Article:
Curator Reviews

A Literary Guide to Understanding Tyrannies and Dictatorships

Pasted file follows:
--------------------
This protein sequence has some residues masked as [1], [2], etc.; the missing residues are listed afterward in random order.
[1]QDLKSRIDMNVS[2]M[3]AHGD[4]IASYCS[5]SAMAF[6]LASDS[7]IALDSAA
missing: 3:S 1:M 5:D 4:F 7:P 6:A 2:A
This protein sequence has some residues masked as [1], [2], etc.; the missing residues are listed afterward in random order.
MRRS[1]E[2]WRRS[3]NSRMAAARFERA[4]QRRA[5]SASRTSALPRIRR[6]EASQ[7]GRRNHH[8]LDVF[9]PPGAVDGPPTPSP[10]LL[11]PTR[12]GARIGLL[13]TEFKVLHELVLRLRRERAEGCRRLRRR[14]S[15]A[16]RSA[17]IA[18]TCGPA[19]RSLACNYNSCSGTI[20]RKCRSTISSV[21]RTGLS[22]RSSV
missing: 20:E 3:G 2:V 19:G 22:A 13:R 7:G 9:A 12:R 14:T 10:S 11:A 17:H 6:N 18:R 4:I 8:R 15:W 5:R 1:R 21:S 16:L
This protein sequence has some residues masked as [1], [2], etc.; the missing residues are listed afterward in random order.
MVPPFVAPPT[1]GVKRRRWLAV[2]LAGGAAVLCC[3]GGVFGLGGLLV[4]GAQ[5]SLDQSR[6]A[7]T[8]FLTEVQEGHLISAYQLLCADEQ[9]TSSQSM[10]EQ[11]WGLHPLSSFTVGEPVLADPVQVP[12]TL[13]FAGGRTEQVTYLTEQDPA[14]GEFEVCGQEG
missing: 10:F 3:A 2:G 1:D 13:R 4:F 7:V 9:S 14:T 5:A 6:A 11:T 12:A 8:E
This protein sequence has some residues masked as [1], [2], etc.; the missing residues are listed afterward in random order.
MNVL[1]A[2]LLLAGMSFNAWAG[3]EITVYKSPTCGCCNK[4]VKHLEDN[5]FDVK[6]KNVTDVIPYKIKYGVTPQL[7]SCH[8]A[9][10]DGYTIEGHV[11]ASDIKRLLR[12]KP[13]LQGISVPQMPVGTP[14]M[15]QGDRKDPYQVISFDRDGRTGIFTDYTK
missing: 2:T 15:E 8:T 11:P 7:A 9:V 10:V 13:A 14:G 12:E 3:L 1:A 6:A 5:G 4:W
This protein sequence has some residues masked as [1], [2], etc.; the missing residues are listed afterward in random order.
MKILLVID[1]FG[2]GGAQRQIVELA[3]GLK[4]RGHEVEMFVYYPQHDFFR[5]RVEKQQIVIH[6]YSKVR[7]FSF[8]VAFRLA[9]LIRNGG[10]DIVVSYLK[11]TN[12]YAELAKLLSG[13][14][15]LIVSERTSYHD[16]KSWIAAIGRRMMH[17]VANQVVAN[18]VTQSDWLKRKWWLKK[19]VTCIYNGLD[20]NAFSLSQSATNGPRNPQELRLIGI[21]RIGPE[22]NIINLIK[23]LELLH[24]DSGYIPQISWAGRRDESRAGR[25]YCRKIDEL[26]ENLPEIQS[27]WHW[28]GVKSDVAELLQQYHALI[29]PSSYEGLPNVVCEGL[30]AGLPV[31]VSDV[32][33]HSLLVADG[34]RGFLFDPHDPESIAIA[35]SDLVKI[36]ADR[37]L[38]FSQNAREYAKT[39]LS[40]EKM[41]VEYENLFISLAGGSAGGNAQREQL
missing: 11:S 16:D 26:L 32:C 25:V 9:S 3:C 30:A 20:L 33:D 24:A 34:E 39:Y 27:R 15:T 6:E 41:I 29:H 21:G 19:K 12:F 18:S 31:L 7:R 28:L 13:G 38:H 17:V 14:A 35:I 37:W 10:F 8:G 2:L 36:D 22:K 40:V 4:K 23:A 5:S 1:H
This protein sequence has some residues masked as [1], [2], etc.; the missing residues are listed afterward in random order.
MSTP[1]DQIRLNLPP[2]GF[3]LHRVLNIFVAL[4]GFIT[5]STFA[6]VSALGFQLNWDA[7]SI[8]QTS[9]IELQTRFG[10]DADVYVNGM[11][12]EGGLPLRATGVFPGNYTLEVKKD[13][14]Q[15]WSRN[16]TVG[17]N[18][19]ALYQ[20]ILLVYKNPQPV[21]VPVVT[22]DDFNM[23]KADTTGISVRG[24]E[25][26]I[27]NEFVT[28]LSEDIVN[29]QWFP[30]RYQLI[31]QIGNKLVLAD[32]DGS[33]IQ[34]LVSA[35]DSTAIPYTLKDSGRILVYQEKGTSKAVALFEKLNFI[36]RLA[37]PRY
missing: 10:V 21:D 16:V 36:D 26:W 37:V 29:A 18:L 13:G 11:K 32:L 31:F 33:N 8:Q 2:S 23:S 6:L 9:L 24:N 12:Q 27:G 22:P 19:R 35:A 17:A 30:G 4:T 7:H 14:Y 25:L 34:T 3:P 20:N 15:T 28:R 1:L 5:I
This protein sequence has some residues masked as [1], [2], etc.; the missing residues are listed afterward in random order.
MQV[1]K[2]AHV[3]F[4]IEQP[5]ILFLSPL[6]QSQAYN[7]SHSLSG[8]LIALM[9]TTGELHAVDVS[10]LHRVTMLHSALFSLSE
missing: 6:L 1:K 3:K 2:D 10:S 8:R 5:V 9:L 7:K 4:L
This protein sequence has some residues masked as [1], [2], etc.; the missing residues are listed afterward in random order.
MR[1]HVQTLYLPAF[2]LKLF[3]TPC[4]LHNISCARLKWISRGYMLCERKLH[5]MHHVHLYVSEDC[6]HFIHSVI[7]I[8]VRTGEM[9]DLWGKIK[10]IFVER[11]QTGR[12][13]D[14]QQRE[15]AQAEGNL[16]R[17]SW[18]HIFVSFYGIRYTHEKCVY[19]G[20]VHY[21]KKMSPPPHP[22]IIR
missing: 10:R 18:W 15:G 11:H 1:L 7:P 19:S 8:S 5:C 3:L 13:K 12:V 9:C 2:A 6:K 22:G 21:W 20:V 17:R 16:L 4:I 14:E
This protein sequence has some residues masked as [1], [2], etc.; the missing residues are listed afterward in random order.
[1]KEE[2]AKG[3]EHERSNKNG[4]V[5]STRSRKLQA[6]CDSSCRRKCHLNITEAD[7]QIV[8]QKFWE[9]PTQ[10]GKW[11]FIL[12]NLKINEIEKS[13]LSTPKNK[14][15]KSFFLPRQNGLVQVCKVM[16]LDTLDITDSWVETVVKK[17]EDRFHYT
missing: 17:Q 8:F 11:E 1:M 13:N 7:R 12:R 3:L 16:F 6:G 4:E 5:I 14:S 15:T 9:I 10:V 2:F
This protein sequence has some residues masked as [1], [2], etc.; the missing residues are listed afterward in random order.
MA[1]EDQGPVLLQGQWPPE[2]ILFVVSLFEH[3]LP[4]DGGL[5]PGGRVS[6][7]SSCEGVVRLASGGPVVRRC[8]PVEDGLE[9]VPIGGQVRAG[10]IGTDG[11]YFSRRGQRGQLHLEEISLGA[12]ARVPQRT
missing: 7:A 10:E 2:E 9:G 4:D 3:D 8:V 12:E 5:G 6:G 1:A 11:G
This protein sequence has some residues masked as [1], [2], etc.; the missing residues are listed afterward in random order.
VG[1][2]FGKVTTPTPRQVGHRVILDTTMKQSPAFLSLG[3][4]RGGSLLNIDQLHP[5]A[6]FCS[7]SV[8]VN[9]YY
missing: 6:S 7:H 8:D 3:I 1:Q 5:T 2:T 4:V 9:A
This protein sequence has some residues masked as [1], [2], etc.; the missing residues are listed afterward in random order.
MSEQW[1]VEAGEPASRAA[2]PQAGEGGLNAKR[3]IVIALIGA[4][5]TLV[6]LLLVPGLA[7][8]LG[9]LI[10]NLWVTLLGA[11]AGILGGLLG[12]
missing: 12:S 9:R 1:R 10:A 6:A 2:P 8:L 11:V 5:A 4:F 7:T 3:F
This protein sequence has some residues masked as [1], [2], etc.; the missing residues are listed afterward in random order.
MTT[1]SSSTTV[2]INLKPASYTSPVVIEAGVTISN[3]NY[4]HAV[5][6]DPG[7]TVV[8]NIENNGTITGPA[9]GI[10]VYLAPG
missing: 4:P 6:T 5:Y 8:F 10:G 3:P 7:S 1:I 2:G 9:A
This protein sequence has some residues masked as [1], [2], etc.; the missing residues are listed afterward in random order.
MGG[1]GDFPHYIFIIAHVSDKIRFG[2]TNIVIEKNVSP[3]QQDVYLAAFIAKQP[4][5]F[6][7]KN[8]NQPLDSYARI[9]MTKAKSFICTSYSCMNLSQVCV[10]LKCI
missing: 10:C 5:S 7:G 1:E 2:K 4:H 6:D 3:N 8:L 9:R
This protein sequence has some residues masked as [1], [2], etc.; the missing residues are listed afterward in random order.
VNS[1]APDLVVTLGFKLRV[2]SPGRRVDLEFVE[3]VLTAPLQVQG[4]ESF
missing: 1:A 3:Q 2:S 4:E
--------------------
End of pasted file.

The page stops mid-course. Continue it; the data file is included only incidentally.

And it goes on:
An extraordinary document of life under the Nazis, Klemperer’s diaries draw on weave details of his life in 1930s Germany into a powerful indictment of a state moving ineluctably along the road of tyranny. The son of a rabbi, Klemperer converted to Protestantism in his twenties but was still forced to endure the deprivations and humiliations of German Jews. He survived the war thanks to his wife’s “racial purity” and lived in east Germany, working in Dresden as a professor in Romance languages until his death in 1960. His diaries were only published in 1995, and are now considered a classic of the genre.

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